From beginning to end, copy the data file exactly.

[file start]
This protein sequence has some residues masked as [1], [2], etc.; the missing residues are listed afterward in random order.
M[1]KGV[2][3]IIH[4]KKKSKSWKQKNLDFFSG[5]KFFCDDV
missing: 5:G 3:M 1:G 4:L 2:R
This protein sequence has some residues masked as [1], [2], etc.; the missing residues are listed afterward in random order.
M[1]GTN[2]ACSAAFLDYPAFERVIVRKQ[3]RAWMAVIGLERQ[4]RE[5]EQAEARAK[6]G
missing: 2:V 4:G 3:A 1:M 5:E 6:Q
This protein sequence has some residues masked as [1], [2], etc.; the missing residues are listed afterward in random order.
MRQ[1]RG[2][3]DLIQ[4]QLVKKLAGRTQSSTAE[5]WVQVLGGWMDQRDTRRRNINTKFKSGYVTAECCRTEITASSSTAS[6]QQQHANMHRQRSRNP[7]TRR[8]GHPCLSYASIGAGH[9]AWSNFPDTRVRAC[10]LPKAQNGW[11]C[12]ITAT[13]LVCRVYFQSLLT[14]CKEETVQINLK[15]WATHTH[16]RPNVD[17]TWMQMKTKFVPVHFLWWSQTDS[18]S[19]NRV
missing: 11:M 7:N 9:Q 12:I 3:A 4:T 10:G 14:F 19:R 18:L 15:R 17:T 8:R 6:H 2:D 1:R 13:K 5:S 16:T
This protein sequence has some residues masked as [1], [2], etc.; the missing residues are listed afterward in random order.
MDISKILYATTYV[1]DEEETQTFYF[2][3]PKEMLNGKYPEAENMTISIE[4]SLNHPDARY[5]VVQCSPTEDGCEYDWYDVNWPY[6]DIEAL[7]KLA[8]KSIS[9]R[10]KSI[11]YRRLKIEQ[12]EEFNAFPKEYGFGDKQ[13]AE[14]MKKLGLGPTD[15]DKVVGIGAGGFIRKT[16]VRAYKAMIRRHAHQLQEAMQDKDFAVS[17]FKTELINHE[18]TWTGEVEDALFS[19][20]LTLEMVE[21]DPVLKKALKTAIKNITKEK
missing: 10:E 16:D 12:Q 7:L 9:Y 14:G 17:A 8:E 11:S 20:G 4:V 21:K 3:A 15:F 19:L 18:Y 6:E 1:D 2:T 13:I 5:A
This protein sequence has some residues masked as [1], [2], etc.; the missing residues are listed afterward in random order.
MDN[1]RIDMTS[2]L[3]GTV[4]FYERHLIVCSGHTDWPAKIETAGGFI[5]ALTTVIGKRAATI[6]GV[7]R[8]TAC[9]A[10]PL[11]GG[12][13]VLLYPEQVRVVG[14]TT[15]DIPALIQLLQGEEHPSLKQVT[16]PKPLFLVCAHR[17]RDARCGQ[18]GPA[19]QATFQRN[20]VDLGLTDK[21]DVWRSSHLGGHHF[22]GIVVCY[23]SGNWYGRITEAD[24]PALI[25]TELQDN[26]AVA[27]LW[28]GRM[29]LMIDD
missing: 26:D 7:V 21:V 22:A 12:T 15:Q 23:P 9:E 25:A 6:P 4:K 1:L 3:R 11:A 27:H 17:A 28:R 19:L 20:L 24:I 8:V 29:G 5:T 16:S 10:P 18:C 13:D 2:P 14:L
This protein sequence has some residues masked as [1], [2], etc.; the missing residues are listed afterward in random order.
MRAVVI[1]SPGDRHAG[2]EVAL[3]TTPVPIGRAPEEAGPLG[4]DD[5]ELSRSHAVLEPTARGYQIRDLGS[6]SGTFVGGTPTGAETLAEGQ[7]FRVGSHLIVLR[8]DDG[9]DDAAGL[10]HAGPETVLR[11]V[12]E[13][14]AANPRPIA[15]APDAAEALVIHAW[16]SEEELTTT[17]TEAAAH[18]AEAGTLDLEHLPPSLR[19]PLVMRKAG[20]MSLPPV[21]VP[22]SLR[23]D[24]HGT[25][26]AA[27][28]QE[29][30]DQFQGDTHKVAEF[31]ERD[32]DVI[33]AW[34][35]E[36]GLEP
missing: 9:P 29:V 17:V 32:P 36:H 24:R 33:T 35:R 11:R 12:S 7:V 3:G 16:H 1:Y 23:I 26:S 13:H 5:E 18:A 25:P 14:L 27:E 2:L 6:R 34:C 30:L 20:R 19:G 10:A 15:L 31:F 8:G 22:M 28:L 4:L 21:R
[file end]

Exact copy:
This protein sequence has some residues masked as [1], [2], etc.; the missing residues are listed afterward in random order.
M[1]KGV[2][3]IIH[4]KKKSKSWKQKNLDFFSG[5]KFFCDDV
missing: 5:G 3:M 1:G 4:L 2:R
This protein sequence has some residues masked as [1], [2], etc.; the missing residues are listed afterward in random order.
M[1]GTN[2]ACSAAFLDYPAFERVIVRKQ[3]RAWMAVIGLERQ[4]RE[5]EQAEARAK[6]G
missing: 2:V 4:G 3:A 1:M 5:E 6:Q
This protein sequence has some residues masked as [1], [2], etc.; the missing residues are listed afterward in random order.
MRQ[1]RG[2][3]DLIQ[4]QLVKKLAGRTQSSTAE[5]WVQVLGGWMDQRDTRRRNINTKFKSGYVTAECCRTEITASSSTAS[6]QQQHANMHRQRSRNP[7]TRR[8]GHPCLSYASIGAGH[9]AWSNFPDTRVRAC[10]LPKAQNGW[11]C[12]ITAT[13]LVCRVYFQSLLT[14]CKEETVQINLK[15]WATHTH[16]RPNVD[17]TWMQMKTKFVPVHFLWWSQTDS[18]S[19]NRV
missing: 11:M 7:N 9:Q 12:I 3:A 4:T 10:G 14:F 19:R 18:L 15:R 17:T 8:R 6:H 2:D 1:R 13:K 5:S 16:T
This protein sequence has some residues masked as [1], [2], etc.; the missing residues are listed afterward in random order.
MDISKILYATTYV[1]DEEETQTFYF[2][3]PKEMLNGKYPEAENMTISIE[4]SLNHPDARY[5]VVQCSPTEDGCEYDWYDVNWPY[6]DIEAL[7]KLA[8]KSIS[9]R[10]KSI[11]YRRLKIEQ[12]EEFNAFPKEYGFGDKQ[13]AE[14]MKKLGLGPTD[15]DKVVGIGAGGFIRKT[16]VRAYKAMIRRHAHQLQEAMQDKDFAVS[17]FKTELINHE[18]TWTGEVEDALFS[19][20]LTLEMVE[21]DPVLKKALKTAIKNITKEK
missing: 10:E 16:D 12:Q 7:L 9:Y 14:G 17:A 8:E 11:S 20:G 4:V 21:K 3:A 15:F 19:L 18:Y 6:E 1:D 2:T 13:I 5:A
This protein sequence has some residues masked as [1], [2], etc.; the missing residues are listed afterward in random order.
MDN[1]RIDMTS[2]L[3]GTV[4]FYERHLIVCSGHTDWPAKIETAGGFI[5]ALTTVIGKRAATI[6]GV[7]R[8]TAC[9]A[10]PL[11]GG[12][13]VLLYPEQVRVVG[14]TT[15]DIPALIQLLQGEEHPSLKQVT[16]PKPLFLVCAHR[17]RDARCGQ[18]GPA[19]QATFQRN[20]VDLGLTDK[21]DVWRSSHLGGHHF[22]GIVVCY[23]SGNWYGRITEAD[24]PALI[25]TELQDN[26]AVA[27]LW[28]GRM[29]LMIDD
missing: 26:D 7:V 21:V 22:A 12:T 15:Q 23:P 9:E 25:A 6:P 4:K 1:L 3:R 11:A 27:H 17:A 28:R 19:L 20:L 24:I 8:V 29:G 5:T 16:S 10:P 18:C 13:D 2:P 14:L
This protein sequence has some residues masked as [1], [2], etc.; the missing residues are listed afterward in random order.
MRAVVI[1]SPGDRHAG[2]EVAL[3]TTPVPIGRAPEEAGPLG[4]DD[5]ELSRSHAVLEPTARGYQIRDLGS[6]SGTFVGGTPTGAETLAEGQ[7]FRVGSHLIVLR[8]DDG[9]DDAAGL[10]HAGPETVLR[11]V[12]E[13][14]AANPRPIA[15]APDAAEALVIHAW[16]SEEELTTT[17]TEAAAH[18]AEAGTLDLEHLPPSLR[19]PLVMRKAG[20]MSLPPV[21]VP[22]SLR[23]D[24]HGT[25][26]AA[27][28]QE[29][30]DQFQGDTHKVAEF[31]ERD[32]DVI[33]AW[34][35]E[36]GLEP
missing: 9:P 29:V 17:V 32:P 36:H 24:R 33:T 35:R 11:R 12:S 7:V 3:G 16:H 1:Y 23:I 26:S 13:H 5:E 18:A 25:P 14:L 27:E 2:L 6:R 34:C 30:L 20:R 19:G 10:A 15:L 31:F 8:G 22:M 28:L 4:L 21:R